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Sunday, 08 January 2012

Walking in Great Torrington

Yesterday, Jon and I went for another Weekend Walk. We decided to head to Great Torrington (via a spot of window-shopping at Atlantic Village) and follow half of a walk in one of our many books on the North Devon area.

We parked in the Commons car park and crossed the road to start walking towards Taddiport Bridge. Soon we found a footpath to the left that was signed to Great Torrington, and we followed this to admire the views down the valley. Eventually the footpath joined another road, and we walked along this until we reached the gate into Rack Park (there is also a Rock Park in Barnstaple, North Devon - where, I wonder, are Reck, Rick and Ruck Park?). A short stroll through the park and we were out on the road again, where we soon reached South Street car park.

We walked through the car park, and discovered the location of Torrington 1646, which I would very much like to visit on another occasion! It is a visitor attraction that allows you to experience life during the English Civil War; 1646 was the year of the Battle of Torrington, when the town's royal supporters were defeated by the Parliamentarians.

We walked around the walls of Torrington Castle. The walls we saw were apparently built in early Victorian times, though the book informed us that Torrington Castle itself was built in 1139 and destroyed in 1228. As we walked along this path, I recognised the landscape and recalled that Jon and I had walked here during my first visit to Torrington, at least six years ago. We continued past a row of seats, where people can sit to admire the lovely views, and made our way to the Waterloo Obelisk. This was built in in 1818 to commemorate the Battle of Waterloo. We took some photos, although by this time the sun was beginning to set, so none of the ones I took capture the scene as well as I would have liked.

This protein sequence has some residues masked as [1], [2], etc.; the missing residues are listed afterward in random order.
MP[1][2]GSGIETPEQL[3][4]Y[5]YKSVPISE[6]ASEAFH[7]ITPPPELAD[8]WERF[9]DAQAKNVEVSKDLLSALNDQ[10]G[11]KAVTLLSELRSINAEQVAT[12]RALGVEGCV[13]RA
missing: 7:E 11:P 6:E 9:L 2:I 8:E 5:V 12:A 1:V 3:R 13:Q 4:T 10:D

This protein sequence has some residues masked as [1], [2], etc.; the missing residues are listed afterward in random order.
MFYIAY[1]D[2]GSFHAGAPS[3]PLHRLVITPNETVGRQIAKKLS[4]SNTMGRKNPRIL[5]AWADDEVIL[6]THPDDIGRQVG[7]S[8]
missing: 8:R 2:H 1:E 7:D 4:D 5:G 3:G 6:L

We turned left at the Obelisk and walked along until we could see cars driving along a road. Then we took the first path on the right, which looked quite muddy but was easily passable. Eventually we reached a fork and took the left turn to reach a path by the river. This was very muddy in places! I had to be careful not to get my boots too dirty, as it took a lot of time and effort to clean them last time! Jon went first to test the ground for me.

We reached the Taddiport Bridge and turned right. We could have continued up this road to the car, but, as we were both a little thirsty, we decided to see if the Torridge Inn was open. It was not, so we continued along Mill Street until we found an alleyway between numbers 84 and 86. This took us up quite a steep path which eventually led back to where we had started from. We returned to the car park and, it still being too early to get a drink from a nearby pub, drove back home.

I would really like to return later in the year to try the full walk around Great Torrington and the Commons, as detailed in the book, and also to visit Torrington 1646. There are lovely views around here and the history is fascinating! If you find yourself in the North Devon area, why not visit Great Torrington and see for yourself?

FairyJo! x

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